Well, it’s amusing. She makes me think of cucumbers and picnic blankets.

    While I don’t really like the look, it does do an OK job of breaking up the typical vast expanse of bland fabric with boobs on top that you see in most regency dresses.
    the necklace and earrings are nice.
    At first glance the wrinkles in her right glove looked like a snake tattoo, it was rather confusing until I saw that they were gloves.

    Weird and puzzling but not too awful, 5/10.

  17. Black Tulip says

    Erm no, a wrapover pinny and a pair of marigolds is not a good look.


  18. This was great for that Scottish lady who had some leftover kilt fabric from her husband’s kilt. Regency DIY, folk.


  19. It looks like a Regency/Empire take on a geeky Highlander (movie/TV series) costume.
    And given the abovementioned resurgency of Highlander themes in literature of the time, it probably is.
    So I give it 5/10 for geeky guts. And about 2/10 for the utter unflattering-ness of the size of plaid on the body/garment. That’s 3,5/10, right?

  20. Geoffwah says

    I’m perplexed, simply because it’s impossible – I repeat – impossible for one to divorce oneself of the modern symbolism of this pattern in this color because it has so permeated our textiles. Square patterns, in all of their forms, have come to “mean something”. Gingham checks put one in mind of the quaint farm life and/or Dorothy Gale, a bolder check pattern recalls picnics almost instantly, large single-tone, multi-value plaids lead one to think of cheap cotton used for lady’s aprons, maternity wear, family cookouts, men’s casual, short sleeve shirts or even cowboy-style long-sleeve snap button shirts and (of course) kitchen curtains. Thrift. Financial austerity. Times is hard. These all come to mind when one sees the oft-printed, monochromatic plaid. This, then, makes anything puff sleeve oriented seem almost comically out of place with what looks like a kitchen washcloth.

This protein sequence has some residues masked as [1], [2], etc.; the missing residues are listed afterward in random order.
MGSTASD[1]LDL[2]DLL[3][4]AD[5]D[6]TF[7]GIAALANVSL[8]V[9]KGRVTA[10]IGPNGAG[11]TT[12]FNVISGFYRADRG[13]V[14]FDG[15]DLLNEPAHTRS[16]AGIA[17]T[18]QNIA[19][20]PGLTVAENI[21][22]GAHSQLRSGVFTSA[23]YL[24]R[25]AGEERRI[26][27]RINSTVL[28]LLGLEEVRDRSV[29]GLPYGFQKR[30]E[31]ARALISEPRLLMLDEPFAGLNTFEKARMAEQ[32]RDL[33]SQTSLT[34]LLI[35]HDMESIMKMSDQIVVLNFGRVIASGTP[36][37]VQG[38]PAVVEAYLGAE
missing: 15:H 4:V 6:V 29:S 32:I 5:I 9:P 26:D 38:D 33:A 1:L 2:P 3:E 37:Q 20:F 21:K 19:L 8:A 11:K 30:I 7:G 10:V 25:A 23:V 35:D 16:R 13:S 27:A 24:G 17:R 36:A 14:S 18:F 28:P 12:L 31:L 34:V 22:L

Thus, this ends up looking like an old pregnancy dress that’s been donned by an insane woman who loves fans and elbow-length, butter yellow gloves. The cut (especially of the shoulders and the skirt, which tapers rather unfortunately) and the tiny corded waistline are very frump-making. The hat does not add. The necklace isn’t terrible. I’d probably make the cross a bit more conservative in size.

    2/10 for the necklace

  21. […] But, I digress. I found this lovely bit of inspiration on The Dreamstress‘ blog, in her Rate The Dress feature. Granted, I forgot to leave a comment with my thoughts, but it definitely caught my eye. […]

    [WORDPRESS HASHCASH] The comment’s server IP ( doesn’t match the comment’s URL host IP ( and so is spam.

Comments are closed.